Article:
“The things I say have nothing to do with the problems we encounter,” Bofur said. “That is pure coincidence! If I say...”

“Just shut up!” All the dwarves yelled.

“Or perhaps talk about nice things that could happen,” Bilbo suggested. “Like seeing elves, pretty butterflies, or something like that.”

Thorin glared at him too.

 

Bofur looked down from the ramparts at the armies of elves and men. They could see Dáin’s army approaching, but all was oddly quiet for the number of people present.

“So we go to war then?” Bofur asked. “Well, at least Dáin is here. What’s the worst that could happen? We...”

Maitkit!” Bifur shouted at the same moment Bombur clamped his hand firmly over Bofur’s mouth.

Bofur struggled against him, mumbling his protest against Bombur’s hand.

“We’ve told you before: don’t talk about anything that can go wrong,” Dwalin said. “Especially not before a battle.”

“We have this for you, since you don’t seem to be able to stop talking about things that could go wrong,” Kíli said, waving a thin length of cloth. “We’ll make it as comfortable as possible, but we really can’t let you go on saying things like that.”

Bofur shrugged, then nodded and they tied the piece of cloth around his mouth. It wasn’t tight enough that he couldn’t close his mouth, but if anything, it was a good reminder to stay silent.

 

All through the battle with the orcs, Bofur remained silent as the others screamed their battle cries. Perhaps he really should stop saying things like that, just to be safe. After all, he really didn’t want any of the things he had been about to say to actually happen.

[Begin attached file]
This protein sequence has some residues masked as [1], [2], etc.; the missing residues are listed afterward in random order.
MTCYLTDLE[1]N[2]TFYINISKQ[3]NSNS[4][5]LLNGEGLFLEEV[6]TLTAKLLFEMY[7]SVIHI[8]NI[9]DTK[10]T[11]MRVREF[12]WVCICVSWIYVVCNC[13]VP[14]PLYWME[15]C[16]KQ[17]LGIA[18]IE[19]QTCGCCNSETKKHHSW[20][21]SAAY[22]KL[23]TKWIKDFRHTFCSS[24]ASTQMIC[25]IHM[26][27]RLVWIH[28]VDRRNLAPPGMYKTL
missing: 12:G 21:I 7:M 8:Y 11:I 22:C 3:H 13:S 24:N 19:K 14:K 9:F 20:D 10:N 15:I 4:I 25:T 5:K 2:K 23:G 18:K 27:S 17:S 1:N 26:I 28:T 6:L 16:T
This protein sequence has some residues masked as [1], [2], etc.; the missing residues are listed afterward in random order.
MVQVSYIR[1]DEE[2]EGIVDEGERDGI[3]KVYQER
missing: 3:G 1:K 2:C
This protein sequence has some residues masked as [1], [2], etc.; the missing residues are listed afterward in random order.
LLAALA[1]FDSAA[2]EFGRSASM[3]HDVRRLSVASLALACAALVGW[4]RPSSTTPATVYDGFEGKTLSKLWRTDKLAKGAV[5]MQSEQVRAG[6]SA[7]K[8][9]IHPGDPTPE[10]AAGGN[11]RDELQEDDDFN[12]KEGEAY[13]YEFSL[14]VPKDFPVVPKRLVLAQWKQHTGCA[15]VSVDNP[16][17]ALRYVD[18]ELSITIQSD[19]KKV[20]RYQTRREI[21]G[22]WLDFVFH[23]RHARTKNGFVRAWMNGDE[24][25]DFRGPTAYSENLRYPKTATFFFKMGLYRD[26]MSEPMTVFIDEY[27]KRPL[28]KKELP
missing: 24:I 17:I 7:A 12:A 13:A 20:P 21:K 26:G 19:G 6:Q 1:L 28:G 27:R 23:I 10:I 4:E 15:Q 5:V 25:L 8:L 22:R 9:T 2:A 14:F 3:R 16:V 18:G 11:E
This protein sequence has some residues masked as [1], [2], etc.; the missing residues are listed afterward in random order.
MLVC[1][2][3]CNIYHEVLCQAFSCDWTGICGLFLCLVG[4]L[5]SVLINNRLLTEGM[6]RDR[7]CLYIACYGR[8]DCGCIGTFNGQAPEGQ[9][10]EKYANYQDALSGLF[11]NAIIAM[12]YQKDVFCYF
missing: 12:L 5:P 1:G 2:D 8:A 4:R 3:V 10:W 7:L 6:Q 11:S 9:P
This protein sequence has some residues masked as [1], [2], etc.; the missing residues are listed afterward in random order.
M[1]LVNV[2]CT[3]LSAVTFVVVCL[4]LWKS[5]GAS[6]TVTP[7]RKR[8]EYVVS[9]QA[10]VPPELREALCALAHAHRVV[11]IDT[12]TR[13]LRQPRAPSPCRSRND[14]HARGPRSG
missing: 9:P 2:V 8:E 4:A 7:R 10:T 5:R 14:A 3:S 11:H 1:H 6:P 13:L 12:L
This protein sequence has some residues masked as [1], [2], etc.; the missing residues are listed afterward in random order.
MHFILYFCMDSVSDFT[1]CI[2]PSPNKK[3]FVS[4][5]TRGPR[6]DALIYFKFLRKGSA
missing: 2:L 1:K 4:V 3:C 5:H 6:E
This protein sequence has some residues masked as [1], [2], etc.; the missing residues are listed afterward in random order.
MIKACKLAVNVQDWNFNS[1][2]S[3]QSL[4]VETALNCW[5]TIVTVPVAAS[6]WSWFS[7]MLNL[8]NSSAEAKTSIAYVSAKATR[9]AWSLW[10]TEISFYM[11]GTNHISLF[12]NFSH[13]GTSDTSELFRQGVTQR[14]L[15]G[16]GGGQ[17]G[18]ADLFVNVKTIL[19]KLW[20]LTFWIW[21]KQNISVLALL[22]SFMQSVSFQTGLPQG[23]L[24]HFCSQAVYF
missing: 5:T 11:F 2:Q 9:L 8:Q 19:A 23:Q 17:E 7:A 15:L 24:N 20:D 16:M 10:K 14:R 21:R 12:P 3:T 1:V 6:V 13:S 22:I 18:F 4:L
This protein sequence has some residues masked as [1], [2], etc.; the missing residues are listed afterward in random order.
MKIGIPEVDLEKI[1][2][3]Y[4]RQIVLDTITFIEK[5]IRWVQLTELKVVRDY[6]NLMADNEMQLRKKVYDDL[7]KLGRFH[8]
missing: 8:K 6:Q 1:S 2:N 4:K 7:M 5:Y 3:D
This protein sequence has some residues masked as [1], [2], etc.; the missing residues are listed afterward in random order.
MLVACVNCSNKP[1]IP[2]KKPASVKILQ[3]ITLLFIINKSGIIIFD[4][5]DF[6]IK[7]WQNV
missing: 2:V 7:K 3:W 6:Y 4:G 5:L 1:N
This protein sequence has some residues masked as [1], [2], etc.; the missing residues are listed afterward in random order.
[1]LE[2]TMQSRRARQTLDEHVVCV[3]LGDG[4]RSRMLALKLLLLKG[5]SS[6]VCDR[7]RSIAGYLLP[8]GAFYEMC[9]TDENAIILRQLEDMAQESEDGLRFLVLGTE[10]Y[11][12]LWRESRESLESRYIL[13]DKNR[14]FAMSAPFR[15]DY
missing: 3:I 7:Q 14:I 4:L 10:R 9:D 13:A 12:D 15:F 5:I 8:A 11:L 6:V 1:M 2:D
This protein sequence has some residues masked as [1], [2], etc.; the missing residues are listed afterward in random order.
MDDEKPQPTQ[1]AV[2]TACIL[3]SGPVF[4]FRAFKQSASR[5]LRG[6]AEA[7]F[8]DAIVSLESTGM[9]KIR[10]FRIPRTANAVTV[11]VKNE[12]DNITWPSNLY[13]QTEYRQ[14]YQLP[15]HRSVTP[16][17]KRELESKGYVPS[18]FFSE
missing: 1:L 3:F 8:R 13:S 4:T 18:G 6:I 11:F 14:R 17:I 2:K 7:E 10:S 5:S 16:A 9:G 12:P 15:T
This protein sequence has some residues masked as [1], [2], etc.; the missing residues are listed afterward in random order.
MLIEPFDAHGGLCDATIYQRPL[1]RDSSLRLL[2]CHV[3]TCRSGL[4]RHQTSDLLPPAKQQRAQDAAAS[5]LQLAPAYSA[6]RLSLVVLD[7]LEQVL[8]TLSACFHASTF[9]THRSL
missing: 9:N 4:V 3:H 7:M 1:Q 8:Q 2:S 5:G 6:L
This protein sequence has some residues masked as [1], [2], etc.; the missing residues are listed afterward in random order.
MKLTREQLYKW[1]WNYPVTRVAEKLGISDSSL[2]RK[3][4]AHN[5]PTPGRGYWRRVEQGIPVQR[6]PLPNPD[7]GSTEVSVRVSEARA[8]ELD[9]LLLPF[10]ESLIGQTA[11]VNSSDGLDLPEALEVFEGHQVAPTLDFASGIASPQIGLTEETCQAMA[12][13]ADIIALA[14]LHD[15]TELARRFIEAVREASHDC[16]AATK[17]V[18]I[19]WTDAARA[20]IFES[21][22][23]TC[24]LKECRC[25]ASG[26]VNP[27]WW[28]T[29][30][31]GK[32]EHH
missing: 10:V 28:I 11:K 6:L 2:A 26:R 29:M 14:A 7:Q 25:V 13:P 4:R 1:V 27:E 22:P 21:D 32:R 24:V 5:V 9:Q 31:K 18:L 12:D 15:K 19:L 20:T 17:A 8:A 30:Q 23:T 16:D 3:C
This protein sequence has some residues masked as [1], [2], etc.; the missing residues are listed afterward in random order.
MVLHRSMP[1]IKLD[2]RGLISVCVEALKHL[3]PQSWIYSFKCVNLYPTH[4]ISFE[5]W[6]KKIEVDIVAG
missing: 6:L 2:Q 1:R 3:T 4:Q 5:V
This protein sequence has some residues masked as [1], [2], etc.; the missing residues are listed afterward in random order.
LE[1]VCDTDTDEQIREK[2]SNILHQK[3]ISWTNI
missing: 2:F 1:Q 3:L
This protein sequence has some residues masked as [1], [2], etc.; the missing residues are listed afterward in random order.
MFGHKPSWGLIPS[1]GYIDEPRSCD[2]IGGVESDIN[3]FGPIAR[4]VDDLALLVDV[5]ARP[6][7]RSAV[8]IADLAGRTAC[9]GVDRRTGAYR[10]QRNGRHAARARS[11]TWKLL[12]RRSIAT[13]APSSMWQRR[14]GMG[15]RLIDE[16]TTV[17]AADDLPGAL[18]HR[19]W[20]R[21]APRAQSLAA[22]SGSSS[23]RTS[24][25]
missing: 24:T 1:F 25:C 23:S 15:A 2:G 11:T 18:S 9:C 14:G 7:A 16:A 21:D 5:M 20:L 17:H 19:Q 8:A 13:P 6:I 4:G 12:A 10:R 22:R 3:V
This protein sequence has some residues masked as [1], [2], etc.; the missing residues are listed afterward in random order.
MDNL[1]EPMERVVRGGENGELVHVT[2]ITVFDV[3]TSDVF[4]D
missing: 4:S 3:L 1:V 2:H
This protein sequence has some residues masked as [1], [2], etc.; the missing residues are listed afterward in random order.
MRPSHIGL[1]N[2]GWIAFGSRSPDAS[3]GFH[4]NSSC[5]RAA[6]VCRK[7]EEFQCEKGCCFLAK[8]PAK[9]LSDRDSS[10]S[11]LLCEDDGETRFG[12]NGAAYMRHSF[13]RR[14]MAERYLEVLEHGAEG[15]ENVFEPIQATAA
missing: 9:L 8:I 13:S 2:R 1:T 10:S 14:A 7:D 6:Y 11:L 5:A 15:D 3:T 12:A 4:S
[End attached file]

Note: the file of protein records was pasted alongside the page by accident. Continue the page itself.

The battle lasted for hours and after that, they searched the battlefield for injured and dead warriors. It was only in the afternoon of the following day that Bofur finally had the time to wash the blood off and get some sleep.

When he woke, the other members of the company were gathering for a meal, though which meal it was, none of them could say. It consisted of cram anyway.

They mostly ate in silence, still weary from the battle and the awful things they had seen happen during it.

“I’m curious,” Glóin said finally. “About whose death were you about to speculate, Bofur?”

Bofur swallowed. “I shouldn’t have said anything, I’m sorry.”

Balin frowned. “Just say the names, we won’t put you in the dungeons for it, laddie.”

Bofur looked down at his hands. “Thorin,” he whispered. “His heirs. Maybe all of us. I’m not entirely sure.”

Thorin blanched and swallowed. He turned to Bifur and Bombur. “I think you two will be the first to receive an award for services to the newly refounded kingdom of Erebor. Thank you for stopping Bofur before he could finish that sentence; I will be forever in your debt.”